Monthly Archives: March 2015

Learning the Wisdom of God

“My son, if you receive my words and treasure up my commandments with you, making your ear attentive to wisdom and inclining your heart to understanding; yes, if you call out for insight and raise your voice for understanding, if you seek it like silver and search for it as for hidden treasures, then you will understand the fear of the LORD and find the knowledge of God. For the LORD gives wisdom; from his mouth come knowledge and understanding; he stores up sound wisdom for the upright; he is a shield to those who walk in integrity, guarding the paths of justice and watching over the way of his saints. Then you will understand righteousness and justice and equity, every good path.” (Proverbs 2:1-9, ESV)

Many people claim to want the wisdom of God. They claim to desire the direction and understanding of the Lord for their lives. So many times, though, when that wisdom is bestowed it is ignored or refused because it is not the answer that was desired.

When it comes to receiving the wisdom of God, Solomon says there is one key term: “if.” Three times in this text a phrase begins with this key word. “If you receive my words;” “if you call out for insight;” “if you seek it like silver.” Each of these is an aspect of what we must have to receive the wisdom of God. While the wisdom itself is free, its ability to have an impact in our lives has a price. We must be willing to receive it, to listen to what God has to say. We must be willing to ask for it, to make known what it is we are trying to understand. Further, we must be willing to seek it out for ourselves, not wait for someone to bring it to us.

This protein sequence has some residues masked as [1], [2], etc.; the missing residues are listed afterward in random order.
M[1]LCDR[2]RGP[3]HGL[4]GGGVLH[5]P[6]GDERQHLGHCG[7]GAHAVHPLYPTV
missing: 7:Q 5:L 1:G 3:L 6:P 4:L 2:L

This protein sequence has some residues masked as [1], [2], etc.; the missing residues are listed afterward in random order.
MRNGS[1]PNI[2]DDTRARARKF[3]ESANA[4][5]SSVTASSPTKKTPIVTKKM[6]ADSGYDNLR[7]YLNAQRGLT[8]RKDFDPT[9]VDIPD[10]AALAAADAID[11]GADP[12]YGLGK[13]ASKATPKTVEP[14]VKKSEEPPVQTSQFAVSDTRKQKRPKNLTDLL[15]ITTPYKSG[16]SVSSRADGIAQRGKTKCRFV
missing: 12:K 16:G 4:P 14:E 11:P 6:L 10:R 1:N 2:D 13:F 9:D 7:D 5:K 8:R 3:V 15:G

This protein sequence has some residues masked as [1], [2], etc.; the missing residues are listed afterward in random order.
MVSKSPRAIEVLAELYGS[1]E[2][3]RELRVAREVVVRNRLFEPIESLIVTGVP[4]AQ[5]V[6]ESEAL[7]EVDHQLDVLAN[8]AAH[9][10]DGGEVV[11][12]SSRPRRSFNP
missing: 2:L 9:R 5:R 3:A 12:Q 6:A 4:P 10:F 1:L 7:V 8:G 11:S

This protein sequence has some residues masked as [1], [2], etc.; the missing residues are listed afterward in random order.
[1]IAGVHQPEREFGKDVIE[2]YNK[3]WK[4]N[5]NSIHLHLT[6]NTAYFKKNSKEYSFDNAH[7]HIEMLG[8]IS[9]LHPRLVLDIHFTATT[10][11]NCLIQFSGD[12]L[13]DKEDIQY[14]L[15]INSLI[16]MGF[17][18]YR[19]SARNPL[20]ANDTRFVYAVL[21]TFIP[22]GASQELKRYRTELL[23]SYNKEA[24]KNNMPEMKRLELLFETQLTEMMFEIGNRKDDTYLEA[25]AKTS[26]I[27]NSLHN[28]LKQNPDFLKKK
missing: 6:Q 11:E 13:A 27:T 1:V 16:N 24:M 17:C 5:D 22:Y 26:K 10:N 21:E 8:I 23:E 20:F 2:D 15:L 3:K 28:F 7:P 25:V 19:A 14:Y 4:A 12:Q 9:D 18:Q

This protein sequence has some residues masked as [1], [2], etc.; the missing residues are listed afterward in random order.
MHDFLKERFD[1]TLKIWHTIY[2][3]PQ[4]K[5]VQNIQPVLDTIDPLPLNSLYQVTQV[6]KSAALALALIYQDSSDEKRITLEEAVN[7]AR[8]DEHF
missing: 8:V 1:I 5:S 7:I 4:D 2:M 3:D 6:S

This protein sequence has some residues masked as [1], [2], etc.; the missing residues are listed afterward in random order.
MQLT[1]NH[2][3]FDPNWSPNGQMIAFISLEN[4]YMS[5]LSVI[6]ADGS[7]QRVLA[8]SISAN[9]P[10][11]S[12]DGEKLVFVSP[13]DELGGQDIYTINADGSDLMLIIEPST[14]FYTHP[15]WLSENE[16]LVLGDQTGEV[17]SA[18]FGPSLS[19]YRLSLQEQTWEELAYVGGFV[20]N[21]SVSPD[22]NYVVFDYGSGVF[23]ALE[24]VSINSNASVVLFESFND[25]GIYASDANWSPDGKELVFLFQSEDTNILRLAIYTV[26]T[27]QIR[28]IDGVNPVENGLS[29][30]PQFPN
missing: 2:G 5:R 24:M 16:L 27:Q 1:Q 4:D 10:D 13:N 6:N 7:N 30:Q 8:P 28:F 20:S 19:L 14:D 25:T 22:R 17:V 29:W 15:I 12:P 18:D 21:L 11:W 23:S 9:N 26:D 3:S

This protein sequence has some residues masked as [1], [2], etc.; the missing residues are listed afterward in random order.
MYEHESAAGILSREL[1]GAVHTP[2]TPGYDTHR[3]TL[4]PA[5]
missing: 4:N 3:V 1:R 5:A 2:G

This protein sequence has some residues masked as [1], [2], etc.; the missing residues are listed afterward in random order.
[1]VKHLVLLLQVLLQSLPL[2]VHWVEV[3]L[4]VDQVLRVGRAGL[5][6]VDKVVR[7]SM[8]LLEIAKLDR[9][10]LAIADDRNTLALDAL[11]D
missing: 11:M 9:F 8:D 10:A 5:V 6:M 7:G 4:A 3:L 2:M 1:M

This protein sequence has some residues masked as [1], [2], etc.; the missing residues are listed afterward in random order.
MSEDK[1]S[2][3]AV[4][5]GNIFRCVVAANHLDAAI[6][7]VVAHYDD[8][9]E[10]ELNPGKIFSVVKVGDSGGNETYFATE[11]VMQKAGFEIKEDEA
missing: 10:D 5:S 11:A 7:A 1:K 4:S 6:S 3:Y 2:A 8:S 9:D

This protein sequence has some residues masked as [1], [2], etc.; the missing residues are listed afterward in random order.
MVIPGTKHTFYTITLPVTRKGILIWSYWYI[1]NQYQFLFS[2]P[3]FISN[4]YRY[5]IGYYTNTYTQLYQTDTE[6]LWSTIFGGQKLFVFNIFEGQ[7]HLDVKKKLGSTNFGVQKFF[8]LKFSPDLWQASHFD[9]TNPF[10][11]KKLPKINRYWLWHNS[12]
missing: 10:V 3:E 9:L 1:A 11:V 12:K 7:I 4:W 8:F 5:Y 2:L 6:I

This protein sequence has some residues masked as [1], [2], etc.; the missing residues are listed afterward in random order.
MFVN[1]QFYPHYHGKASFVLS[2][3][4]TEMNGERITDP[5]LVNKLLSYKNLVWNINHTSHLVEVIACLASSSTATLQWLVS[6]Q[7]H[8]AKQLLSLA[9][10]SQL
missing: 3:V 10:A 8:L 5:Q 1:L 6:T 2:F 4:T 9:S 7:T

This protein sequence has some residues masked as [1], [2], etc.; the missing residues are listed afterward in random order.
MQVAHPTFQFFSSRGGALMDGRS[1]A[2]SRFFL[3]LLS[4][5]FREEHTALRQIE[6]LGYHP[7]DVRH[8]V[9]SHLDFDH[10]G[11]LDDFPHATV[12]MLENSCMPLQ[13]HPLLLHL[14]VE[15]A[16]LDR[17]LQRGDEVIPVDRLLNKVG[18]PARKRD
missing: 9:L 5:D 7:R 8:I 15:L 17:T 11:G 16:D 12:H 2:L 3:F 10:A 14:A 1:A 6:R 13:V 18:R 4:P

If we truly want it, seek it, and ask for it, we will receive it. We will understand the righteousness, judgment, equity, and paths of God. Then it is up to us to put them into practice. If we do not listen or seek it out, we will miss or ignore what is directly in front of us. Are we truly desiring God’s wisdom, or simply looking for someone to tell us what we want to hear?

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Setting the Heart to Know God’s Word

“And Ezra came to Jerusalem in the fifth month, which was in the seventh year of the king. For on the first day of the first month he began to go up from Babylonia, and on the first day of the fifth month he came to Jerusalem, for the good hand of his God was on him. For Ezra had set his heart to study the Law of the LORD, and to do it and to teach his statutes and rules in Israel.” (Ezra 7:8-10, ESV)